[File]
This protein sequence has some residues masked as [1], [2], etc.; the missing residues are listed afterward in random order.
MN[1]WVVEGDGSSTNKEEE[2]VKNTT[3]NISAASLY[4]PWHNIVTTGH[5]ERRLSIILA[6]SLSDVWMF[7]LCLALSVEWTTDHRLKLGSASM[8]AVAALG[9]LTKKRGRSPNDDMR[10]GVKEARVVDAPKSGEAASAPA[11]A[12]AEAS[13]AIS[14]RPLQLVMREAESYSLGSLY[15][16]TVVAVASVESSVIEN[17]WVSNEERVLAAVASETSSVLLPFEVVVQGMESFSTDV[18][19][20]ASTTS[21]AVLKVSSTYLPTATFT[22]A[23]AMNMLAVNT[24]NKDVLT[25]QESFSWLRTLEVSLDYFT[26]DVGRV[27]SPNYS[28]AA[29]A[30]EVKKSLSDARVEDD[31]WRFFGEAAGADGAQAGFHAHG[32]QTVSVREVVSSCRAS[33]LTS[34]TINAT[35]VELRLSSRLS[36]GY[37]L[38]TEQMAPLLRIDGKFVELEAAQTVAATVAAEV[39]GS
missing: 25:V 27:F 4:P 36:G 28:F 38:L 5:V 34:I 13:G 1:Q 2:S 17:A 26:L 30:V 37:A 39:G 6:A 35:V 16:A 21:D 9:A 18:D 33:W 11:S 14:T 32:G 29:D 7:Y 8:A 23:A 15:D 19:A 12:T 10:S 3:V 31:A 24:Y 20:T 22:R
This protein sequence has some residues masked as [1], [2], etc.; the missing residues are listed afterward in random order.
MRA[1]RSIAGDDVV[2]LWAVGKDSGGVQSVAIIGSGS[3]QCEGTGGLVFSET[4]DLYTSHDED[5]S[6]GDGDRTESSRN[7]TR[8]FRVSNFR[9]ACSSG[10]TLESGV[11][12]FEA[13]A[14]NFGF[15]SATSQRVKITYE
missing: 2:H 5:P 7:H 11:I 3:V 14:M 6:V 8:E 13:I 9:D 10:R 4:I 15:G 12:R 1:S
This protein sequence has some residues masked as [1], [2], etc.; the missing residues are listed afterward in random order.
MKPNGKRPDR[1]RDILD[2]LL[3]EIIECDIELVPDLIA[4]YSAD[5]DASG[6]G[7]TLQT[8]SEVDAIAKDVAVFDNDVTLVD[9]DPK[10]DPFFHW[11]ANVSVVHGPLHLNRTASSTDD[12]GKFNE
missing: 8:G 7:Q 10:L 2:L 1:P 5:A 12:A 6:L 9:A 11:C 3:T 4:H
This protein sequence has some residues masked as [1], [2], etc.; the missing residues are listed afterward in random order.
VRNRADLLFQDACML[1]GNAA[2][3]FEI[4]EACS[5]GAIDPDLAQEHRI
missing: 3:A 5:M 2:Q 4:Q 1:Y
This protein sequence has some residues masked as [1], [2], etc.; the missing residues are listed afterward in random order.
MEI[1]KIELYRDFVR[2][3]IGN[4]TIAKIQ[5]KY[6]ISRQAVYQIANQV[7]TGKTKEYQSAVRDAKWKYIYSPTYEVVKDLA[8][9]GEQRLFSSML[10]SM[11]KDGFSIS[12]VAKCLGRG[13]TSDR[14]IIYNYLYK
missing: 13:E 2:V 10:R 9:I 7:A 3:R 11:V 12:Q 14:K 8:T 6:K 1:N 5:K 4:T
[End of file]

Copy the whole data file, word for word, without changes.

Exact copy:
This protein sequence has some residues masked as [1], [2], etc.; the missing residues are listed afterward in random order.
MN[1]WVVEGDGSSTNKEEE[2]VKNTT[3]NISAASLY[4]PWHNIVTTGH[5]ERRLSIILA[6]SLSDVWMF[7]LCLALSVEWTTDHRLKLGSASM[8]AVAALG[9]LTKKRGRSPNDDMR[10]GVKEARVVDAPKSGEAASAPA[11]A[12]AEAS[13]AIS[14]RPLQLVMREAESYSLGSLY[15][16]TVVAVASVESSVIEN[17]WVSNEERVLAAVASETSSVLLPFEVVVQGMESFSTDV[18][19][20]ASTTS[21]AVLKVSSTYLPTATFT[22]A[23]AMNMLAVNT[24]NKDVLT[25]QESFSWLRTLEVSLDYFT[26]DVGRV[27]SPNYS[28]AA[29]A[30]EVKKSLSDARVEDD[31]WRFFGEAAGADGAQAGFHAHG[32]QTVSVREVVSSCRAS[33]LTS[34]TINAT[35]VELRLSSRLS[36]GY[37]L[38]TEQMAPLLRIDGKFVELEAAQTVAATVAAEV[39]GS
missing: 25:V 27:F 4:P 36:G 28:F 38:L 5:V 34:I 13:G 1:Q 2:S 17:A 26:L 30:V 37:A 39:G 6:A 35:V 16:A 21:D 9:A 18:D 33:W 11:S 14:T 32:G 29:D 7:Y 8:A 23:A 15:D 19:A 12:T 10:S 3:V 31:A 24:Y 20:T 22:R
This protein sequence has some residues masked as [1], [2], etc.; the missing residues are listed afterward in random order.
MRA[1]RSIAGDDVV[2]LWAVGKDSGGVQSVAIIGSGS[3]QCEGTGGLVFSET[4]DLYTSHDED[5]S[6]GDGDRTESSRN[7]TR[8]FRVSNFR[9]ACSSG[10]TLESGV[11][12]FEA[13]A[14]NFGF[15]SATSQRVKITYE
missing: 2:H 5:P 7:H 11:I 3:V 14:M 6:V 8:E 13:I 9:D 10:R 4:I 15:G 12:R 1:S
This protein sequence has some residues masked as [1], [2], etc.; the missing residues are listed afterward in random order.
MKPNGKRPDR[1]RDILD[2]LL[3]EIIECDIELVPDLIA[4]YSAD[5]DASG[6]G[7]TLQT[8]SEVDAIAKDVAVFDNDVTLVD[9]DPK[10]DPFFHW[11]ANVSVVHGPLHLNRTASSTDD[12]GKFNE
missing: 8:G 7:Q 10:L 2:L 1:P 5:A 12:A 6:L 9:A 11:C 3:T 4:H
This protein sequence has some residues masked as [1], [2], etc.; the missing residues are listed afterward in random order.
VRNRADLLFQDACML[1]GNAA[2][3]FEI[4]EACS[5]GAIDPDLAQEHRI
missing: 3:A 5:M 2:Q 4:Q 1:Y
This protein sequence has some residues masked as [1], [2], etc.; the missing residues are listed afterward in random order.
MEI[1]KIELYRDFVR[2][3]IGN[4]TIAKIQ[5]KY[6]ISRQAVYQIANQV[7]TGKTKEYQSAVRDAKWKYIYSPTYEVVKDLA[8][9]GEQRLFSSML[10]SM[11]KDGFSIS[12]VAKCLGRG[13]TSDR[14]IIYNYLYK
missing: 13:E 2:V 10:R 9:I 7:A 3:R 11:V 12:Q 14:K 8:T 6:K 1:N 5:K 4:T